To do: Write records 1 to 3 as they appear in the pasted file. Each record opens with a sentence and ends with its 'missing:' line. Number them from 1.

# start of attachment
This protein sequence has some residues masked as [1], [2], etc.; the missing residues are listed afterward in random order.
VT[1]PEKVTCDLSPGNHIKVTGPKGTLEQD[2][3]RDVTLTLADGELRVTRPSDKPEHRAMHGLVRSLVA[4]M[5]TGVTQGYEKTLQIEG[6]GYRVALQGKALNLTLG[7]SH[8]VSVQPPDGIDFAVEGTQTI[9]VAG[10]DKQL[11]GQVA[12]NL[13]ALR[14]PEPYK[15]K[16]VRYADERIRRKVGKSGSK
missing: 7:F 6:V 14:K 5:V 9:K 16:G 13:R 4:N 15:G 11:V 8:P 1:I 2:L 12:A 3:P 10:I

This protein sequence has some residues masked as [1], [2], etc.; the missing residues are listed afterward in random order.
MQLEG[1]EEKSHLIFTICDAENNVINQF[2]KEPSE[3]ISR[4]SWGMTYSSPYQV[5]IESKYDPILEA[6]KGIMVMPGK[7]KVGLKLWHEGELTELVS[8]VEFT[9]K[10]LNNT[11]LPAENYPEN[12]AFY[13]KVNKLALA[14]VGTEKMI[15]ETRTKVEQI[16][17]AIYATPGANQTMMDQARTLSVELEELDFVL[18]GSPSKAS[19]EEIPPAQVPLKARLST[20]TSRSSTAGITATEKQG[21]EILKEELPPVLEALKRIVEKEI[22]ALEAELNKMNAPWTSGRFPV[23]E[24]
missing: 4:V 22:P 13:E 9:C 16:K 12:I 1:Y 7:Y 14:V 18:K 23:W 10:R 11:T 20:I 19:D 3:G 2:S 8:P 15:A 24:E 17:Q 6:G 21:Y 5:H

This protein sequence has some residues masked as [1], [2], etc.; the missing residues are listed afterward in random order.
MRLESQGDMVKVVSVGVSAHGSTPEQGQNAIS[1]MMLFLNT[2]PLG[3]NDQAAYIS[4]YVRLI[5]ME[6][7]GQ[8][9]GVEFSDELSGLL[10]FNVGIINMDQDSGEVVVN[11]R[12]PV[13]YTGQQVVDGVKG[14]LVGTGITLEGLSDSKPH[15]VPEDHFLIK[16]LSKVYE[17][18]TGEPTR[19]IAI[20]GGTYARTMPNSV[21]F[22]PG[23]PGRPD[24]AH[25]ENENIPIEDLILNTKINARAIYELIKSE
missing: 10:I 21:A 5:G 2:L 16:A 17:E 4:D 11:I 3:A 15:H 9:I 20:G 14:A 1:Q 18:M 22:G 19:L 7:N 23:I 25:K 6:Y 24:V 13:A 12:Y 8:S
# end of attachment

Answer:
This protein sequence has some residues masked as [1], [2], etc.; the missing residues are listed afterward in random order.
VT[1]PEKVTCDLSPGNHIKVTGPKGTLEQD[2][3]RDVTLTLADGELRVTRPSDKPEHRAMHGLVRSLVA[4]M[5]TGVTQGYEKTLQIEG[6]GYRVALQGKALNLTLG[7]SH[8]VSVQPPDGIDFAVEGTQTI[9]VAG[10]DKQL[11]GQVA[12]NL[13]ALR[14]PEPYK[15]K[16]VRYADERIRRKVGKSGSK
missing: 7:F 6:V 14:K 5:V 9:K 16:G 13:R 4:N 15:G 11:V 8:P 1:I 2:L 12:A 3:P 10:I

This protein sequence has some residues masked as [1], [2], etc.; the missing residues are listed afterward in random order.
MQLEG[1]EEKSHLIFTICDAENNVINQF[2]KEPSE[3]ISR[4]SWGMTYSSPYQV[5]IESKYDPILEA[6]KGIMVMPGK[7]KVGLKLWHEGELTELVS[8]VEFT[9]K[10]LNNT[11]LPAENYPEN[12]AFY[13]KVNKLALA[14]VGTEKMI[15]ETRTKVEQI[16][17]AIYATPGANQTMMDQARTLSVELEELDFVL[18]GSPSKAS[19]EEIPPAQVPLKARLST[20]TSRSSTAGITATEKQG[21]EILKEELPPVLEALKRIVEKEI[22]ALEAELNKMNAPWTSGRFPV[23]E[24]
missing: 4:V 22:P 13:E 9:C 16:K 12:I 1:Y 7:Y 14:V 18:K 23:W 10:R 11:T 20:I 19:D 3:G 2:S 8:P 15:A 24:E 17:Q 6:G 21:Y 5:H

This protein sequence has some residues masked as [1], [2], etc.; the missing residues are listed afterward in random order.
MRLESQGDMVKVVSVGVSAHGSTPEQGQNAIS[1]MMLFLNT[2]PLG[3]NDQAAYIS[4]YVRLI[5]ME[6][7]GQ[8][9]GVEFSDELSGLL[10]FNVGIINMDQDSGEVVVN[11]R[12]PV[13]YTGQQVVDGVKG[14]LVGTGITLEGLSDSKPH[15]VPEDHFLIK[16]LSKVYE[17][18]TGEPTR[19]IAI[20]GGTYARTMPNSV[21]F[22]PG[23]PGRPD[24]AH[25]ENENIPIEDLILNTKINARAIYELIKSE
missing: 10:I 21:A 5:G 2:L 16:A 17:E 4:D 11:I 3:A 15:H 9:I 20:G 14:A 1:Q 18:M 22:G 19:L 7:N 23:I 25:K 6:Y 24:V 13:A 12:Y 8:S